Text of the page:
At the same time, ask the mediator to help you guide them towards a more Islamic way of consulting and communicating instead of blackmailing and threatening.

  • Switch your focus and try to please no one else but Allah. He is always there for you, and he loves you more than anybody else. Earning the love of Allah is the most worthwhile and pleasing one. I know that the love and acceptance of your parents are precious, but think about how much more precious the love and mercy of Allah are!
  • Even if your parents are unkind to you, you can still maintain your kindness and respect for them with the primary intention of pleasing Allah.  
  • You said that you were worried about ending up like them. Sister, in sha Allah, it won’t be the case. The fact that you are reaching out is proof that you know that there is a better, healthier, and more just way of dealing with our children. Make a promise that you will not forget and will try your best to listen to their needs and give them the treatment you were deprived of. If you recognize the problem and work on healing the wounds, you can break the circle, in sha Allah.
  • Forgive your parents. Allah may give you more strength, and you will be able to overcome the unhealthy behaviors you have learned. Forgive your parents, as they were probably unable to do that. Think about the reasons behind their behavior. They may have been hurt in the past; perhaps they were not heard, and their needs went unmet. Be the change at home and set a good example.
  • Learn about parenting and healthy communication about your needs. Here are some examples from our site: this, this, this or this.
  • If you have the chance to try counseling, and work on your self-esteem and self-love, that would be beneficial, in sha Allah. You might try online counseling or a minicourse about building self-esteem and self-acceptance. Check out this video.

I hope these tips will help you. May Allah protect you from further harm, ameen.

Question 2. How to give up bad habits for the sake of Allah

I’ve been struggling to pray lately an I don’t really find motivation I do pray sometimes I’m guilty of my prayers not being done and I feel that maybe Allah is angry with me I want to read Quran but I want to manage my time efficiently we also have a community here which does 1-2 Islamic classes in a month in masjid it’s near our area we go there sometimes it’s so peaceful there at Maghreb time after Sarah it discusses about Sahaba’s and ulama’s habits and their personalities I’m struggling to find info on this topic can you pls guide me on how do I find authentic resource in this social media world jazakallah u khairan


Salam alaikom, dear sister,

Thank you for sharing your struggles related to prayer. You say you do not find enough motivation to pray, but at the same time, you feel guilty and would like to read more of the Quran and learn more.

Dear sister, you are not alone in your struggle. Many experience some kind of ups and downs in the quality of worship. There are daily struggles—exams, school, etc.—and sometimes we do not have enough time to worship as we would like to.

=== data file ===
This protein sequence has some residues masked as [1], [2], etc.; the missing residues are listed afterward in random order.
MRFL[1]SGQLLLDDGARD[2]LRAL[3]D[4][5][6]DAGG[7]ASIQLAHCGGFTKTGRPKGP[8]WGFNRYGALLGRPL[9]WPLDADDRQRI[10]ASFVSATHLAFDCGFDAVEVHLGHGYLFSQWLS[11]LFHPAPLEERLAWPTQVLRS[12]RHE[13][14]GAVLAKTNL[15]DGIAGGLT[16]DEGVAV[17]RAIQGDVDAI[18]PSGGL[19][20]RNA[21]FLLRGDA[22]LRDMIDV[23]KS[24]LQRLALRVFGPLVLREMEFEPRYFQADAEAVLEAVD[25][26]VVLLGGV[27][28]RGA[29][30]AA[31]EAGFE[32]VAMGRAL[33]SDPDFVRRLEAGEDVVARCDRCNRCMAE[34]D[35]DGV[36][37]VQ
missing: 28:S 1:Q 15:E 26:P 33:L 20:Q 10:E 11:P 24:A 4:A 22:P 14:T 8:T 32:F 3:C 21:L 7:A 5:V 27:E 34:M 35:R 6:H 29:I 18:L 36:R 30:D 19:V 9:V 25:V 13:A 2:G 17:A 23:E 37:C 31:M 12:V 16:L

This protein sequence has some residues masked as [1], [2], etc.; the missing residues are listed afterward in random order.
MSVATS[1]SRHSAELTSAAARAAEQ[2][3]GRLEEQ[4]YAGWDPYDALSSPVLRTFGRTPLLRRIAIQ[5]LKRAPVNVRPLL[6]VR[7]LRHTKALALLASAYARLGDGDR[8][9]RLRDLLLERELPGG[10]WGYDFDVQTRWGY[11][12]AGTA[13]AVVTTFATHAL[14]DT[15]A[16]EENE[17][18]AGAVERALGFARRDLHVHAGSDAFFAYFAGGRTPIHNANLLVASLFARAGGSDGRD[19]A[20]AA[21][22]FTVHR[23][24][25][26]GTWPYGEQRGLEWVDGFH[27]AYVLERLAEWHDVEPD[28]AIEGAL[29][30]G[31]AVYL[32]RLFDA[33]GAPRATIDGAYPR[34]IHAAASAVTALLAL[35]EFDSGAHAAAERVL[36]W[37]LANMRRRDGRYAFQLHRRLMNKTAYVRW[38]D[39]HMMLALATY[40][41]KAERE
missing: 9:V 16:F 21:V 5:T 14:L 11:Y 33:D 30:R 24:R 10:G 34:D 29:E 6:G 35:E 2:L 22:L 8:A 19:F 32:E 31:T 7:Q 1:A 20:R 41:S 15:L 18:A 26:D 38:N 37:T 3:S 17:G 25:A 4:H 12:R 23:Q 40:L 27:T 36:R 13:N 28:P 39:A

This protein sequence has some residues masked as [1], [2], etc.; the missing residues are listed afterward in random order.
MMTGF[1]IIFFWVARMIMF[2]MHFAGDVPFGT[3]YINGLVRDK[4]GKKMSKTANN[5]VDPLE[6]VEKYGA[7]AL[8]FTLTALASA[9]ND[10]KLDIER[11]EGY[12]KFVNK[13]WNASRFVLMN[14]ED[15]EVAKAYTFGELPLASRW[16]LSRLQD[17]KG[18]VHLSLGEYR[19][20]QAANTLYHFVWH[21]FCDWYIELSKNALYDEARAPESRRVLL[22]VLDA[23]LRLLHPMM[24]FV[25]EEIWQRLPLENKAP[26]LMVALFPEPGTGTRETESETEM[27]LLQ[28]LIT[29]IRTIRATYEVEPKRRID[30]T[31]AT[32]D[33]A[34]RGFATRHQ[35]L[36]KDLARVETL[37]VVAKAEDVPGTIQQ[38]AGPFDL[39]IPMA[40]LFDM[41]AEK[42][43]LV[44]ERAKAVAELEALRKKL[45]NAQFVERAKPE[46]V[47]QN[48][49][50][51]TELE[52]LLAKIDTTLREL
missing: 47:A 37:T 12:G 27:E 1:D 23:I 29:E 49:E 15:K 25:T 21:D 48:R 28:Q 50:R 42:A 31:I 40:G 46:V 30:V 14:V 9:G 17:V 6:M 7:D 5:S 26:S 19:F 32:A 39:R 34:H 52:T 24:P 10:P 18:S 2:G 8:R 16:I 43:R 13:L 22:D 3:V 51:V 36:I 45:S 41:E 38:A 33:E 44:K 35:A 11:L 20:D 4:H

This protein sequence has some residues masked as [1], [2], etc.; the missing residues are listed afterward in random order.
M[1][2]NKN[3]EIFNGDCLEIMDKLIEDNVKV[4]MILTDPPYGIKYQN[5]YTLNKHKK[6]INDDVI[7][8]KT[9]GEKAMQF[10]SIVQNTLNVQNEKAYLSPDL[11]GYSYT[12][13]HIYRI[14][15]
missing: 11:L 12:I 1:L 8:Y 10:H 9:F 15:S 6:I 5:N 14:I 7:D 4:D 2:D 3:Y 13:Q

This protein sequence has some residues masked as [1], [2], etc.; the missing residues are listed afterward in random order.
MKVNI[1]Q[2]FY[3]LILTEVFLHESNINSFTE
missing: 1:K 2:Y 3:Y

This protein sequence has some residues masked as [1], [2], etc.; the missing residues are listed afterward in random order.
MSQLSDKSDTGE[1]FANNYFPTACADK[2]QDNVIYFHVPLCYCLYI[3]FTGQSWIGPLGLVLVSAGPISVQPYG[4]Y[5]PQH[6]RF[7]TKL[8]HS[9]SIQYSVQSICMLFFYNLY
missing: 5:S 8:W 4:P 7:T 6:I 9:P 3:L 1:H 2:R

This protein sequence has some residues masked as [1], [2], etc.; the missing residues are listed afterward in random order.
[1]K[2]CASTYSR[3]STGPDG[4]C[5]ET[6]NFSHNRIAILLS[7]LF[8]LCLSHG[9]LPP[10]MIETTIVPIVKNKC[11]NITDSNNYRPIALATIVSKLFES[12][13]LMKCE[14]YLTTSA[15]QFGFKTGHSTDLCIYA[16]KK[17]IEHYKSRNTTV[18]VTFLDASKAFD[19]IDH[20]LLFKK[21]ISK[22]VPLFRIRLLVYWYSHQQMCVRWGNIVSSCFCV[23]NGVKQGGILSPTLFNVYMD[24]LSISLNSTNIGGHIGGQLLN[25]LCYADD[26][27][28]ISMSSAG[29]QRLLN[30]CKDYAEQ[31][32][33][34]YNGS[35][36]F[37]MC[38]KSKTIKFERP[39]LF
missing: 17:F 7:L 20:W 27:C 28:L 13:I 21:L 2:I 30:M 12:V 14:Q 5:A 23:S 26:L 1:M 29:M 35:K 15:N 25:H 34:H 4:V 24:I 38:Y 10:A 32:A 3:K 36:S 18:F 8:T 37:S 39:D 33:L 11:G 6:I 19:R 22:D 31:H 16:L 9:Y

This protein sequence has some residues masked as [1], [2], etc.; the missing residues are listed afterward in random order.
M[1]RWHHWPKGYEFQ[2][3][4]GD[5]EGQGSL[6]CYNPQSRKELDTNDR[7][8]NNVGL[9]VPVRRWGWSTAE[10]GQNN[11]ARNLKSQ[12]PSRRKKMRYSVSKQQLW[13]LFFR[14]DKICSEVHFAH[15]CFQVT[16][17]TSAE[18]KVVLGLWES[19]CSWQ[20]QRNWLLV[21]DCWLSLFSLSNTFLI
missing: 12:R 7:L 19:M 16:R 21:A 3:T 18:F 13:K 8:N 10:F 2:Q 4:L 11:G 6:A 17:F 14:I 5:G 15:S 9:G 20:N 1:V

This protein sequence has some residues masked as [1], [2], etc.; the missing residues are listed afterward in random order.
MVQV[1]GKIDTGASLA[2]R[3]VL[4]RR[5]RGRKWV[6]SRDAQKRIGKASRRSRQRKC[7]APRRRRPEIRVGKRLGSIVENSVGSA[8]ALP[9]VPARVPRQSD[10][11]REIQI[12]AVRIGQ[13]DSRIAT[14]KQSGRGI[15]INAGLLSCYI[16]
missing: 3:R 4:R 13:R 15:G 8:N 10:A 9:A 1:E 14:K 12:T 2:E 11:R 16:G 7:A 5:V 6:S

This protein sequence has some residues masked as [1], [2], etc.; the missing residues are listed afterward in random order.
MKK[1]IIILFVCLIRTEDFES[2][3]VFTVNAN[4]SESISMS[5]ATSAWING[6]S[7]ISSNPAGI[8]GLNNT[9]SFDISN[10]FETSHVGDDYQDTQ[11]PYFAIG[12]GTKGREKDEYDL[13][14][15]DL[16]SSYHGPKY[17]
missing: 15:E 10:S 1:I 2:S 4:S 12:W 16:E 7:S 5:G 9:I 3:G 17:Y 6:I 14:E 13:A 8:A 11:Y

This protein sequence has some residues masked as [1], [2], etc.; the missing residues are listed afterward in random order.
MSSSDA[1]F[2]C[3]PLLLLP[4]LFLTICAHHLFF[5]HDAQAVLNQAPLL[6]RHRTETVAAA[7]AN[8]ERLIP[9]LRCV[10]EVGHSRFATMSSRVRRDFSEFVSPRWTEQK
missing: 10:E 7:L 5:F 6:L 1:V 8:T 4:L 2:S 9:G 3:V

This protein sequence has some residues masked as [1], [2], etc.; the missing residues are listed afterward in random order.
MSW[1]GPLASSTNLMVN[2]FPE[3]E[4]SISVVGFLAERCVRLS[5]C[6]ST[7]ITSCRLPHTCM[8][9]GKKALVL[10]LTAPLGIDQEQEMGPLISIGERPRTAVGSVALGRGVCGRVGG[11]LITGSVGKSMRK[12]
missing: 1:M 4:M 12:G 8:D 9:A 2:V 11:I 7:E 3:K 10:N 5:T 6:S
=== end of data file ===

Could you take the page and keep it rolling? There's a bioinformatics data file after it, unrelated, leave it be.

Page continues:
Alhamdulillah for reaching out, as this means that you really would like to improve your connection with Allah, and I am sure that you can!

Let me help you with some tips about building habits that will help you be more consistent and motivated.

Intention and perspective

Start by setting your intention and perspective. I guess you follow a certain routine every day, and it is usually connected to your daily activities—school, lunch, an afternoon activity, etc.

What you can do instead is center your routine around the worship of Allah. It entails intending to do your daily tasks for His sake, to the best of your ability.

For example, you wake up every morning, right? So, instead of waking up for school, wake up for the sake of praying and doing a morning adhkar. When you have lunch, think about how this way you are taking care of the body that Allah gave you, etc. 

Set a new perspective in which your first priority is ibadah.

I kindly ask you to write a list about your daily tasks, and mark them in order from the first until the least important. The “must-dos” come first. Then place your prayers and worship at the top of the list. Everything else is to be adjusted accordingly.

If you center your day and your thoughts around Allah, you will see that you can find Him near you all day. And he is there; we just need to be mindful of Him:

„And We have already created man and know what his soul whispers to him, and We are closer1 to him than [his] jugular vein.” (Quran 50:16)

Know Allah

You can follow it by trying to know Allah more. How? Through His names and attributes, for example. Try to read about His names and their meanings, and reflect upon His greatness. Check this series, for example:

You may realize that He is the ultimate governor of our lives. All you have—your rizq, your health, the love and care you receive from others, etc.—are all from Him.

Look around and see your blessings. Practically, we can be thankful to Him for everything we see around us! In exchange, we could spend some time remembering him before we enjoy all of these blessings.

Remember Allah

I am sure you adhere to some daily routines, and you feel obligated to do them, don’t you? For example, you brush your teeth every morning, try to arrive at school on time, etc. Why do we adhere? Because we have learned that not doing them has negative consequences, and we want to avoid “punishment.”